Part II of the series is available here. EDITORIAL NOTE: This post contains links to various transcripts of the “King Follett Discourse” which I have prepared. I prepared them quickly, so it is best to check against the originals for any meaningful analysis.
Joseph Smith delivered the “King Follett Discourse” (KFD) on April 7, 1844. It was his last General Conference. Joseph had lost several close associates to apostasy and Navuoo was tense. Joseph defied his critics, and with the KFD, Joseph showed his hand, pledging as proof that he was not “a fallen prophet,” details of his ultimate theology. The critics had a field-day with the content and Joseph made his rebuttal on June 16, in what is commonly called the “Sermon in the Grove.” The KFD is perhaps the most famous of all Joseph’s sermons, but the text of the most common printings has followed and interesting and, at times, strained route. This post is the first of a two part series reviewing the history of this text.
Unlike the leaders of the Church in Utah, clerks, trained in short hand, were never available to record the sermons of Joseph Smith. Fortunately, several individuals habitually recorded notes and or longhand transcriptions of Joseph’s teachings. At the April 1844 conference, there were several:
Bullock was the official scribe for the general conference. His record of Joseph Smith’s sermon, with the rest of the conference minutes are available in the “Church Historian’s Office General Church Minutes, 1839-1877,” LDS Archives. High quality digital images of the holograph record are available in Selected Collections from the Archives of the Church of Jesus Christ of Latter-day Saints, 2 vols., DVD (Provo, Utah: Brigham Young University Press, [Dec. 2002], 1:18.
William Clayton was Joseph’s personal scribe. His diary accounts of Joseph Smith’s teachings are an invaluable resource and have even been used for the text of sections in the Doctrine and Covenants. Clayton’s journal is located in the LDS Archives and the Joseph Smith years are restricted from public access. In the late 1970′s Andrew Ehat was granted access to the restricted Clayton diaries and made transcript extracts of approximately 50% of this journal for use in his publishing and scholarly pursuits. (1) A copy of this transcript was stolen from a colleague’s office and given to the Tanners who published it. Lawsuits ensued. Ehat won, but the decision was overturned on appeal. (2) George Smith later edited these transcripts and included them in the widely cited, An Intimate Chronicle: The Journals of William Clayton (Salt Lake City: Signature Books, 1995). (3)
Richards was Joseph’s secretary and as such wrote Joseph Smith’s journal. The holograph is located in the LDS Archives, which have been digitally reproduced in Selected Collections, 1:20. Scott Faulring edited the Joseph Smith journals (other than the entries in the “Book of the Law of the Lord”) and published them as An American Prophet’s Record: The Diaries and Journals of Joseph Smith (Salt Lake City: Signature Books, Inc., 1987). Faulring’s edition was hugely important, however it was also frequently heavily and silently edited. Subsequently, Dean Jessee started a serial publication of the Papers of Joseph Smith. (4) The first volume included historical and autobiographical writings and the second comprised the Joseph Smith diaries to 1842. The 1843-44 diaries were to be included in volume three; however, for a number of reasons, not excluding internal politics within LDS Church administration, the volume was never published. The Joseph Smith Papers project took over, with expansive (but not hasty) glory, and we expect to see a volume covering this later period to appear approximately summer 2010.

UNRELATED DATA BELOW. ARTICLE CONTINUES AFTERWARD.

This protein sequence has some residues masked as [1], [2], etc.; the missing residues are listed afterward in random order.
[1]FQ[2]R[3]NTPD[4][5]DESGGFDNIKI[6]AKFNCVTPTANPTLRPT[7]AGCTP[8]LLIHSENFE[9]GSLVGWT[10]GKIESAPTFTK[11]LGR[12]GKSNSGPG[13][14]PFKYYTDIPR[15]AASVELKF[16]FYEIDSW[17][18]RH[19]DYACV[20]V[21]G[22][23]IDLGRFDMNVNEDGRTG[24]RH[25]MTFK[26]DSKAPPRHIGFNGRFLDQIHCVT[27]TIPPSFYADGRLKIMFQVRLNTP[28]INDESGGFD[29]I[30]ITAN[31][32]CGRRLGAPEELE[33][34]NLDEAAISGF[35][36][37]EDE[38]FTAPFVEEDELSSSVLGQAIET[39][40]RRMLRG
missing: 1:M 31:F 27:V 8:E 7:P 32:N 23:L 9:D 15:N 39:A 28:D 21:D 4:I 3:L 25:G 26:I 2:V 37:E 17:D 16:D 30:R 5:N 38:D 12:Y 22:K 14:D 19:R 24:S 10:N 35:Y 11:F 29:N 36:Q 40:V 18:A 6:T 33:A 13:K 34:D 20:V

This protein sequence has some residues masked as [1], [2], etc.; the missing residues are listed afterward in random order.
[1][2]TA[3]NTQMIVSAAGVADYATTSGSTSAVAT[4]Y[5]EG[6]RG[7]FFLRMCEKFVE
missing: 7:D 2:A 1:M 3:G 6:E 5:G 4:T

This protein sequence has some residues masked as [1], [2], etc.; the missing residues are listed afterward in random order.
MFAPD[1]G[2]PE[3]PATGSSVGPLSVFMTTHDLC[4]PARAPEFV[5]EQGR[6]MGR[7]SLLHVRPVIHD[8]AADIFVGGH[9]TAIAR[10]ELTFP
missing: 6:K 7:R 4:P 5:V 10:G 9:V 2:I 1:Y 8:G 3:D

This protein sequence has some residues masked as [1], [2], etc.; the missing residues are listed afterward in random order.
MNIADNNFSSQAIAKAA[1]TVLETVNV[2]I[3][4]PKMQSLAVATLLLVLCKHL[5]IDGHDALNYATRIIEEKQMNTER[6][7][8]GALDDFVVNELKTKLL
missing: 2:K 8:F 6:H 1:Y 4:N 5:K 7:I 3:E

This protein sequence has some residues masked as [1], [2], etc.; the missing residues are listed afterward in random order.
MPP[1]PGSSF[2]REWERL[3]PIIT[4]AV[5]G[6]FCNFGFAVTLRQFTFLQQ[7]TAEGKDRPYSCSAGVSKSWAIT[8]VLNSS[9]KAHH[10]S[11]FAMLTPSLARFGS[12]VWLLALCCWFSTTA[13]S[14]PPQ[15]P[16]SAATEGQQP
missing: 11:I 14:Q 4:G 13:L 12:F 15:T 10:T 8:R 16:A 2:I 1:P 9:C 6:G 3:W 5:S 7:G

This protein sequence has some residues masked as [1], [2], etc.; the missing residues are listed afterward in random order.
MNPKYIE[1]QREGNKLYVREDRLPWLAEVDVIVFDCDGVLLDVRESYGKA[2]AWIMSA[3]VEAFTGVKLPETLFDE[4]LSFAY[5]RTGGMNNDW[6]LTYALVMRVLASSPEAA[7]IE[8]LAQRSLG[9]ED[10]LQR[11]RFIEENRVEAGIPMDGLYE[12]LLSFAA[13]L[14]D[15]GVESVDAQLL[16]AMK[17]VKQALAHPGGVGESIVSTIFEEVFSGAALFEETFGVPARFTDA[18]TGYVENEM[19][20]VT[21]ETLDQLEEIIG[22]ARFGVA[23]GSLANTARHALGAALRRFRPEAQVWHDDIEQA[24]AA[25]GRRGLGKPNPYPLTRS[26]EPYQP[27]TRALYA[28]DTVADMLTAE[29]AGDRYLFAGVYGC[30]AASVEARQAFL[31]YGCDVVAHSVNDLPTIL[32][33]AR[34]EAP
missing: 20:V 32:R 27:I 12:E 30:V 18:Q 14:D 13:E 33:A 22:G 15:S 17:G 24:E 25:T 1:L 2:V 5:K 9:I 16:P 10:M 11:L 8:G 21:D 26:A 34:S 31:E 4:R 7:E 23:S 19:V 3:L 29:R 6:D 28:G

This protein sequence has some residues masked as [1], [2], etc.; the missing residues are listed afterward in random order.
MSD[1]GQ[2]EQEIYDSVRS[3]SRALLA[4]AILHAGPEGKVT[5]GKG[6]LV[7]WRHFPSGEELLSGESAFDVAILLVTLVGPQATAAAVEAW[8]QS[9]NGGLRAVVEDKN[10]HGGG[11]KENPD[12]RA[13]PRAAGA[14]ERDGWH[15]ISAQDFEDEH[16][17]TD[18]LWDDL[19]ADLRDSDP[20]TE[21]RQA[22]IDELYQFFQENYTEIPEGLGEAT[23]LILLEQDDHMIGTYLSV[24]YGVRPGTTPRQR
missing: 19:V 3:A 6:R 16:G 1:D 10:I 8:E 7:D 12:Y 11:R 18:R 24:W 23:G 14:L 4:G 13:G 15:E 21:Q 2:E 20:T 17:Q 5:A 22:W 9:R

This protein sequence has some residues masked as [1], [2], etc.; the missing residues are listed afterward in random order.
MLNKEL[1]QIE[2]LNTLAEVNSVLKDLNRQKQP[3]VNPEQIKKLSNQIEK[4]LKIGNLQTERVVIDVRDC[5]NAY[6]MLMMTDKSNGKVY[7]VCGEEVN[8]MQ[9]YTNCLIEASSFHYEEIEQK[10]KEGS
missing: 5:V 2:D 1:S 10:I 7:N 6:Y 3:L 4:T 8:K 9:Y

Wilford Woodruff, an early apostle and prodigious journal keeper, frequently recorded Joseph Smith’s sermons. Woodruff’s journals, approximately 7,000 holograph pages, cover the years of 1833-1898. Woodruff stipulated that his journals stay in the possession of his family and that his history should eventually be published. In 1981, the Woodruff Family Association contracted with Signature Books to publish what is one of the most foundational extant Mormon historical sources. (5)
George Laub was a Pennsylvania native who arrived in Nauvoo during the Spring of 1843. Eugene England edited one of his holograph journals (LDS Archives, MS 1983) for BYU Studies. (6) Laub included in his journal some Joseph Smith sermon transcripts. However, as Ehat and Cook note, there are some inconsistencies in his record:
Unquestionably, the date George Laub assigned to this transcript is incorrect. He did not arrive in Nauvoo until 9 May 1843, a month after the date given for the sermon (6 April 1843). Because he did not begin his journal until 1 January 1845, these notes of the Prophet’s “King Follett” sermon…were not transcribed into his journal until at least eight months after the [sermon was] delivered. This probably accounts for his error in dating this and the other sermons.
Of course, this leads to a question regarding the strict contemporaneousness of these notes. There are a number of evidences in this report, however, which suggest that it is based on contemporary notes. (For example, see the incidental note that Joseph Smith “referred to 6 chapter of Hebrews.”) Nevertheless, because the notes really are only a summary of the major points of the “King Follett” sermon, and because George Laub indicates that this account was from “memory,” the account included here is given without further annotation. (7)